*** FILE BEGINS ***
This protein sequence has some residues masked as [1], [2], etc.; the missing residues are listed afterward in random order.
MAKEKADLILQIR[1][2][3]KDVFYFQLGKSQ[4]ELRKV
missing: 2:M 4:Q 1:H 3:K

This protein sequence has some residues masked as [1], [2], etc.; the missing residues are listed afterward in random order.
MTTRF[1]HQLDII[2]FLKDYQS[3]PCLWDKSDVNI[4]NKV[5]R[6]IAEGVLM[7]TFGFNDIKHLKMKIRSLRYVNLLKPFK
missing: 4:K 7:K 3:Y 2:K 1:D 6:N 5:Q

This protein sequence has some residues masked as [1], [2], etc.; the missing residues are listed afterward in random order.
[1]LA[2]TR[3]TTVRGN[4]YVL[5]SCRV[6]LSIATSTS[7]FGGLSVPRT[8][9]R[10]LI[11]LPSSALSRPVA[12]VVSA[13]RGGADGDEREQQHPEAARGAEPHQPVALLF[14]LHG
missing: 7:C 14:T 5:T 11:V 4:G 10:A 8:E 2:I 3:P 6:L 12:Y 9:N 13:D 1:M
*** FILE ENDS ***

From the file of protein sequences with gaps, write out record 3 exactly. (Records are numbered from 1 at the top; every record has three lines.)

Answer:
This protein sequence has some residues masked as [1], [2], etc.; the missing residues are listed afterward in random order.
[1]LA[2]TR[3]TTVRGN[4]YVL[5]SCRV[6]LSIATSTS[7]FGGLSVPRT[8][9]R[10]LI[11]LPSSALSRPVA[12]VVSA[13]RGGADGDEREQQHPEAARGAEPHQPVALLF[14]LHG
missing: 7:C 14:T 5:T 11:V 4:G 10:A 8:E 2:I 3:P 6:L 12:Y 9:N 13:D 1:M